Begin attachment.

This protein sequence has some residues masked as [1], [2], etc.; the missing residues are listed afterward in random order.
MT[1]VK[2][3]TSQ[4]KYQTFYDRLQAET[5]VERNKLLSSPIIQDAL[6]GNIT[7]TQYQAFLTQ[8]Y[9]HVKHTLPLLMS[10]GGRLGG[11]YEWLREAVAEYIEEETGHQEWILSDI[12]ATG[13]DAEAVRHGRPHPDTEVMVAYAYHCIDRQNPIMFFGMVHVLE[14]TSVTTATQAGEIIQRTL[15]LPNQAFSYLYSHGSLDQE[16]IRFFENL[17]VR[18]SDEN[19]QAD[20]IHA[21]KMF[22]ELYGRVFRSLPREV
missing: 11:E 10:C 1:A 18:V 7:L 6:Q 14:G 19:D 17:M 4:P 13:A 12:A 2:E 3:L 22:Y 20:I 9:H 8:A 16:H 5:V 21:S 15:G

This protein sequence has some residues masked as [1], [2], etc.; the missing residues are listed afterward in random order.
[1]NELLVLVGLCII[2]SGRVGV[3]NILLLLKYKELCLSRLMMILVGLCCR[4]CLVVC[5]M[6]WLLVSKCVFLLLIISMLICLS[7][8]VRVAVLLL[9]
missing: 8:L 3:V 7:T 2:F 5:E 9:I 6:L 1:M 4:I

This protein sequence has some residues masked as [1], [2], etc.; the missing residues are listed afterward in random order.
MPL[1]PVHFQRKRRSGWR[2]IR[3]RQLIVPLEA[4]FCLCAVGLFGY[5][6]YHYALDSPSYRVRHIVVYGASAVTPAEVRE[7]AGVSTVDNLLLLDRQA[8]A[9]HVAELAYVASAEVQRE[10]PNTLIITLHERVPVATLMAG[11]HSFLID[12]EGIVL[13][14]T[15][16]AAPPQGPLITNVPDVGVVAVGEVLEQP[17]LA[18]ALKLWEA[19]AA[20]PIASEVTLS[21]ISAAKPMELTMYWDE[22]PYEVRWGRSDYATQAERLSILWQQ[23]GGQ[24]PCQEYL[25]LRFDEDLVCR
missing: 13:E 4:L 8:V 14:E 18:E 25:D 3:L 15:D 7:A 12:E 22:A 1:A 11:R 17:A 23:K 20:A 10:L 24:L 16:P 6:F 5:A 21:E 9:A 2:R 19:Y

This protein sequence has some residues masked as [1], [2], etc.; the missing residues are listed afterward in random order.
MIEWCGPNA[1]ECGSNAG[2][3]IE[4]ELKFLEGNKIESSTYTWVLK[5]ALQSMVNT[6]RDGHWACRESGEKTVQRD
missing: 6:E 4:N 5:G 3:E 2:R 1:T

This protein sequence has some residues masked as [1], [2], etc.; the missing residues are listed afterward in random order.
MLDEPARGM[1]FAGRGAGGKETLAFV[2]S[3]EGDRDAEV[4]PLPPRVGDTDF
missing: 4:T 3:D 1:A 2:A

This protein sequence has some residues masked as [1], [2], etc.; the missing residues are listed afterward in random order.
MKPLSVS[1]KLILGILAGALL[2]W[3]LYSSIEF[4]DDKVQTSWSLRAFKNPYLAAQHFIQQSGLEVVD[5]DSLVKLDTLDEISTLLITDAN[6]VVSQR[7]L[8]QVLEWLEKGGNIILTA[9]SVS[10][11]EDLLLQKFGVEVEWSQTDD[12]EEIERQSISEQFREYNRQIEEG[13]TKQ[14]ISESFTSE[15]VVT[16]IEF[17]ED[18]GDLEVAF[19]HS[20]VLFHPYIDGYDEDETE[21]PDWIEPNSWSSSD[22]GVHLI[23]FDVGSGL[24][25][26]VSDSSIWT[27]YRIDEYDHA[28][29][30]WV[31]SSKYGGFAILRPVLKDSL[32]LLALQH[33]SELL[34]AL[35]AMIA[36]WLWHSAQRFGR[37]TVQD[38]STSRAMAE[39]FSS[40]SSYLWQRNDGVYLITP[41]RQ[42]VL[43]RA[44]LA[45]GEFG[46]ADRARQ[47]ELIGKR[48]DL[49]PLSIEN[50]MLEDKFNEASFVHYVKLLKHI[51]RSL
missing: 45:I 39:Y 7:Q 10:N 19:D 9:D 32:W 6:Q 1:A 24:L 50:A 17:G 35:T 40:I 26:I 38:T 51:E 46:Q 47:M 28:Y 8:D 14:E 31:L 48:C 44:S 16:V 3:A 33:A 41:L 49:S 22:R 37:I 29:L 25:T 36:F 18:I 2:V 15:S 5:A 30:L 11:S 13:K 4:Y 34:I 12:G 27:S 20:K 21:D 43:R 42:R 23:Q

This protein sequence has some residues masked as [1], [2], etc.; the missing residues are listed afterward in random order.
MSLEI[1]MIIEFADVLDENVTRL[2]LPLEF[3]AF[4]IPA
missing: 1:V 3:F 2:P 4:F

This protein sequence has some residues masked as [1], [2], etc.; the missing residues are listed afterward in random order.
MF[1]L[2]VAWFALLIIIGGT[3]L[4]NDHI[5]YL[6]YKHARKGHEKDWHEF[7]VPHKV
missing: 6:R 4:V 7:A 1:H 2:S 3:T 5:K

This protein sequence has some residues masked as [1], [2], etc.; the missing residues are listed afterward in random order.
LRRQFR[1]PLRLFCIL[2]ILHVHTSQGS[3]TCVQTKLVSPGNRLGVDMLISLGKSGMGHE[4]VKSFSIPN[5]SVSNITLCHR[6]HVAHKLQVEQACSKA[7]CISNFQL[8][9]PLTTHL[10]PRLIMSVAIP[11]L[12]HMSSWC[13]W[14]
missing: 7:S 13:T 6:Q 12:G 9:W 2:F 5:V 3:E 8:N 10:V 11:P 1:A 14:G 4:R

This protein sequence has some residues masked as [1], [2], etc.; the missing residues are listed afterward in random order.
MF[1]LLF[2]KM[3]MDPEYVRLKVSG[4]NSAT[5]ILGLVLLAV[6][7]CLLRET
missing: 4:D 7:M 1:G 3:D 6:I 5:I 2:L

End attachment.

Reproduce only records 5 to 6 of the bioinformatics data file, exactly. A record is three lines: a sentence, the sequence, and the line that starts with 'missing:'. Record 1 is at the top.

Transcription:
This protein sequence has some residues masked as [1], [2], etc.; the missing residues are listed afterward in random order.
MLDEPARGM[1]FAGRGAGGKETLAFV[2]S[3]EGDRDAEV[4]PLPPRVGDTDF
missing: 4:T 3:D 1:A 2:A

This protein sequence has some residues masked as [1], [2], etc.; the missing residues are listed afterward in random order.
MKPLSVS[1]KLILGILAGALL[2]W[3]LYSSIEF[4]DDKVQTSWSLRAFKNPYLAAQHFIQQSGLEVVD[5]DSLVKLDTLDEISTLLITDAN[6]VVSQR[7]L[8]QVLEWLEKGGNIILTA[9]SVS[10][11]EDLLLQKFGVEVEWSQTDD[12]EEIERQSISEQFREYNRQIEEG[13]TKQ[14]ISESFTSE[15]VVT[16]IEF[17]ED[18]GDLEVAF[19]HS[20]VLFHPYIDGYDEDETE[21]PDWIEPNSWSSSD[22]GVHLI[23]FDVGSGL[24][25][26]VSDSSIWT[27]YRIDEYDHA[28][29][30]WV[31]SSKYGGFAILRPVLKDSL[32]LLALQH[33]SELL[34]AL[35]AMIA[36]WLWHSAQRFGR[37]TVQD[38]STSRAMAE[39]FSS[40]SSYLWQRNDGVYLITP[41]RQ[42]VL[43]RA[44]LA[45]GEFG[46]ADRARQ[47]ELIGKR[48]DL[49]PLSIEN[50]MLEDKFNEASFVHYVKLLKHI[51]RSL
missing: 45:I 39:Y 7:Q 10:N 19:D 9:D 32:W 6:Q 1:A 24:L 50:A 17:G 35:T 40:I 26:I 38:T 51:E 46:Q 47:M 28:Y 8:D 14:E 31:L 48:C 44:S 16:V 3:A 33:A 41:L 49:S 22:R 37:I 29:L 25:T 36:F 18:I 2:V 15:S 5:A 30:L 11:S 13:K 4:Y 34:I 12:G 27:S 20:K 21:D 43:R 42:R 23:Q